Permission to Innovate?

I have been eagerly awaiting this weekend for the past year. Last January, I had the opportunity to attend my first Educon. A grad student at the time, I was in awe of the genius I had surrounded myself with.  Experienced educators from near and far, coming together to engage in passionate conversations about their students, pedagogy and use of technology. Not having ever had a classroom of my own, I wasn’t quite sure where my voice fit into the conversation.

Fast forward 1 year.

I returned to the conversation today with the voice of a first-year teacher/librarian at a fabulous elementary school, excited about the possibilities of blending policy with innovation. The overarching theme of this year’s conversations is ‘Openness: Should We Create a More Transparent World?’ In attempting to synthesize my learning from the opening keynotes and sessions I’ve attended thus far, common threads seem to revolve around the ideas of sharing, trust, and vulnerability; all of which seem to be pre-conditions for innovation.

SHARING. I’ve been thinking and talking a lot lately about the idea of sharing. My students have been sharing their learning (both process and product)  across a variety of platforms. Whether we’re using Google Drive, KidBlog, Skype/GoogleHangouts, or posting pictures on the library website, my students are eager and excited to share. I can’t help but notice that that mindset is not necessarily shared among teachers. So often it seems as though fabulous learning is happening…behind a closed door. George Couros made the point at #Edscape that great teaching/learning should be like a viral video on youtube. Friday night’s  panel emphasized the open movement. Whether its through badges, MOOCs, or OERs, there is power in publicly sharing information and learning. But the ability to share openly depends on a foundation of trust.

TRUST.  The first session I attended this morning was a conversation about change within the well-functioning school. For schools to iterate and innovate, teachers need to feel that they are trusted as professionals. That their supervisors trust and support them in taking risks. That their voices matter. Teachers should not be having to ask for permission to innovate.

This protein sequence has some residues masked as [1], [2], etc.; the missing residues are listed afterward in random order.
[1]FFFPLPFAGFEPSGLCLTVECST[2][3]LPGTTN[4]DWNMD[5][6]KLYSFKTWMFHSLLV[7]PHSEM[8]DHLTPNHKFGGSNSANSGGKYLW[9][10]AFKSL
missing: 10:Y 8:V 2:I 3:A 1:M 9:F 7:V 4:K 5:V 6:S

VULNERABILITY. Publicly sharing your learning. Declaring your trust in various stakeholders (including students). These actions open up educators to a vulnerable space. I have made the choice to create and maintain a public digital presence. I see a value in openness. I would like to think that a digital footprint is perhaps more meaningful than paper credentials. Digital citizenship then becomes the minimum requirement, and digital leadership the goal. I am intentionally transparent. Does it make me vulnerable? Yes. But more importantly, it makes me a better educator and connects me to others who push my thinking. To me that far outweighs the risk of  criticism or disapproval.

Brick walls come in many formats, but they won’t stop the open movement. If the question is ‘How do we stimulate innovation and creativity?’ We have to stop asking permission.

What Will You Make This Year?

It’s hard to believe that I’ve reached the half way point of my first year as a teacher-librarian. While revisiting some of my pinterest boards this week, I rediscovered this TED talk by Hsing Wei, who I had the opportunity to meet in person last year.